Thousands of protesters clad in white and armed with signs denouncing President Donald Trump rallied Saturday in more than 90-degree heat against the Trump administration’s immigration policy and the “zero-tolerance” approach that has separated children from their parents after they crossed the border from Mexico to the U.S.
Actor America Ferrera and singer Alicia Keys read letters from those suffering directly from family separations, and Hamilton creator Lin-Manuel Miranda sang a lullaby from the production as they stood before the thousands of protesters in Lafayette Square across from the White House.
“We’re here because there are parents right now who can’t sing lullabies to their kids,” Miranda said. "We will not stand for a country separating children from their families.”
Susana Sandoval, 46, who works with the National Domestic Workers Alliance, one of the several founding organizations of the Keeping Families Together protest, called the rally “a moment in time where we’re redefining what America is and who America is.”
“We have an opportunity to look at the systems that are in place and make appropriate changes in law and policy,” she said.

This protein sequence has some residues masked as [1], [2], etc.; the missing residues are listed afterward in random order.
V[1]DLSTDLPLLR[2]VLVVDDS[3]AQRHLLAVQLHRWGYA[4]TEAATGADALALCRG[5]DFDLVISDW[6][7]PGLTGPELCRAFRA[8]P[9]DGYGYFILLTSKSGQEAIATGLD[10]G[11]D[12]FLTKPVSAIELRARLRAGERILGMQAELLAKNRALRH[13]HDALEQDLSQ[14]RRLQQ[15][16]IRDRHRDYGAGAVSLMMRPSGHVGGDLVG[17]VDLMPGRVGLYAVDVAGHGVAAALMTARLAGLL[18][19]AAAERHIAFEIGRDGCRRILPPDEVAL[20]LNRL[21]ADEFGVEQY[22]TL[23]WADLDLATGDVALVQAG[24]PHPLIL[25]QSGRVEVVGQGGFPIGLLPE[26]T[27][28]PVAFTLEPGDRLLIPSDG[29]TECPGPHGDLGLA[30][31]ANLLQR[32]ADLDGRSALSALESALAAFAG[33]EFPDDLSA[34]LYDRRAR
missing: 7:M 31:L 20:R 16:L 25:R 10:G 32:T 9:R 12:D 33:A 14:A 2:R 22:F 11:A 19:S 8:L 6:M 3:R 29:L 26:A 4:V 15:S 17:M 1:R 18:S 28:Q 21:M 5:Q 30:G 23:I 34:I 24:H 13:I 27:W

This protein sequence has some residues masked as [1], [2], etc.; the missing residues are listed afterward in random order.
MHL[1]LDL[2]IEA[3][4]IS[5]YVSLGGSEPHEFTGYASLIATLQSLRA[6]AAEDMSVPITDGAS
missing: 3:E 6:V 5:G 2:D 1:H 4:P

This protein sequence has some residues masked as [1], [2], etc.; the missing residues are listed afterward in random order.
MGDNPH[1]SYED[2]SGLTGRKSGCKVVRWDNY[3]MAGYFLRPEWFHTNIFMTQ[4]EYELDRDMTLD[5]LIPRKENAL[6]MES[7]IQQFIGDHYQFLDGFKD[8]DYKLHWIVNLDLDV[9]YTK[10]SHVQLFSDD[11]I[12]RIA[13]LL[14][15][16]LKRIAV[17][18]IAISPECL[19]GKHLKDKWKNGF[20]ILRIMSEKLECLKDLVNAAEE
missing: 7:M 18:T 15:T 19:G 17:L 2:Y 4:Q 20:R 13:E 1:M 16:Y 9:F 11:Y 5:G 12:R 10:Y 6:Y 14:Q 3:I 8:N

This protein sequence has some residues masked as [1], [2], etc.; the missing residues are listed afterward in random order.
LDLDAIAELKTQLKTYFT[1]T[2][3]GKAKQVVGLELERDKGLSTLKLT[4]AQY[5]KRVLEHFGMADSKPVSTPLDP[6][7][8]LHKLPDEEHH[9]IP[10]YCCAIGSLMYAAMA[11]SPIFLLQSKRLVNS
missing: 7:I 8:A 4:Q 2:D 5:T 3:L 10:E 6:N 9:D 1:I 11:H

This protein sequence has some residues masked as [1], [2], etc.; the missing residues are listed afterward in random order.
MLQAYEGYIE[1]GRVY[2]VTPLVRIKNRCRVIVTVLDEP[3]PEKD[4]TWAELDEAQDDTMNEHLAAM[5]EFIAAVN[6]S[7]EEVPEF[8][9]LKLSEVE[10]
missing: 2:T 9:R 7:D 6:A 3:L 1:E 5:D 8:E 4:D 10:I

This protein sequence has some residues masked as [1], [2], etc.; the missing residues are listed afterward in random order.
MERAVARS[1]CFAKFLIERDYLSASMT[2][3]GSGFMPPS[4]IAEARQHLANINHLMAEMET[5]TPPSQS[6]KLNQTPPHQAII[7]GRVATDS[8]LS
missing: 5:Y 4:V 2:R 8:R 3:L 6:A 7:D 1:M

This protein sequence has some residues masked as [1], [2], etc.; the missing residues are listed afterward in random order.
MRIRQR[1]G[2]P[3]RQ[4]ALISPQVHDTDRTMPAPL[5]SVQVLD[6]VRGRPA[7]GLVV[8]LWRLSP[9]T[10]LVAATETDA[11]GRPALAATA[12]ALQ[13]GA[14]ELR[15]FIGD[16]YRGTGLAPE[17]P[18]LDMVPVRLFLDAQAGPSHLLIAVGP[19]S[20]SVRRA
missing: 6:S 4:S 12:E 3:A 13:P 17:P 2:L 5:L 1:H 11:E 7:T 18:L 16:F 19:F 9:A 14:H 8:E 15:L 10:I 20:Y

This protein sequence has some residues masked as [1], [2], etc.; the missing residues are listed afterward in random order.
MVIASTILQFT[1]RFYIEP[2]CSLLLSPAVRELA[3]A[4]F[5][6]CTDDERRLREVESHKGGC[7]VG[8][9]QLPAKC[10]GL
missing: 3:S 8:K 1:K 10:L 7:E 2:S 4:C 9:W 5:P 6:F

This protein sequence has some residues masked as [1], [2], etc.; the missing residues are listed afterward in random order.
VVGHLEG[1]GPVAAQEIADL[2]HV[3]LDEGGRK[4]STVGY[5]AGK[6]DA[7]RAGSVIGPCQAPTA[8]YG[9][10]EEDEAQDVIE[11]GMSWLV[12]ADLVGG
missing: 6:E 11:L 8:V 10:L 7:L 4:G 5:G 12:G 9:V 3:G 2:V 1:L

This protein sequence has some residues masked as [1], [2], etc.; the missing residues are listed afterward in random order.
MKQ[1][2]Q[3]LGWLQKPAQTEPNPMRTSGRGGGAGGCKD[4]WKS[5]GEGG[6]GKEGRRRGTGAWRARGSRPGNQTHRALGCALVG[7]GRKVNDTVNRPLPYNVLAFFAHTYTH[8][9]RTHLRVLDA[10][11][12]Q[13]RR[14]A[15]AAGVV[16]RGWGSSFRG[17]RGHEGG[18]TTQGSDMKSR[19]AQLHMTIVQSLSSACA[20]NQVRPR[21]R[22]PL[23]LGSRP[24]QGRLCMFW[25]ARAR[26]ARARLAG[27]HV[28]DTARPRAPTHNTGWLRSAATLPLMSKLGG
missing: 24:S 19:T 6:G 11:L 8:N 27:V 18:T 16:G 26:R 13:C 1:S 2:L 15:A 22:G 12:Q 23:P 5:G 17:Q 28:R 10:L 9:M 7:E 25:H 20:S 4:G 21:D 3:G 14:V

Sandoval came to D.C. from Chicago to help direct Saturday’s march and the sister protest on Thursday, run by the organizers of the Women’s March. In 2014, Sandoval fasted for 18 days outside the White House to urge President Barack Obama to take action on immigration reform, helping to spur the executive order offering temporary legal status to millions of undocumented immigrants.
“Children and toddlers cannot advocate for themselves and their rights,” Sandoval said. “So if they’re coming and asking for asylum we need to stop putting them in cages; we need to give them due process of law.”
Isabela Carvalho, 32, originally from Brazil and now living in D.C., said Americans need “to understand immigration rights as human rights. Innocent people should not be detained, period. That’s the fundamental point.”
Many of the participants were moved to participate by a personal connection to the idea of family separation.
Carvalho’s partner, Carissa Look, lost her mother when she was eight years old. Look, now 33, said the death of her mother familiarized her with the trauma of children taken from their parents.
“After having gone through my whole life and hearing people say, ‘Oh I’m so sorry that was the worst thing that could have happened to you’... and now we’re doing that on purpose. I can’t sleep. Every single one of them breaks my heart,” she said.
Look says her concerns have not been assuaged by Trump’s executive order, signed last week, which said that parents and children would be kept together in detention.
“I’m glad that things stopped but I also think we can’t forget about all the children who are still not with their parents,” she said. “It’s hard to feel better.”
Supporters of immigrant families said they draw hope from the of mass mobilization, the sight of tens of thousands marching in solidarity along Pennsylvania Avenue.
“It is invigorating,” Sandoval said. “We may never be able to right the wrongs of the past, but we can create a future together that is more equitable for all humans.”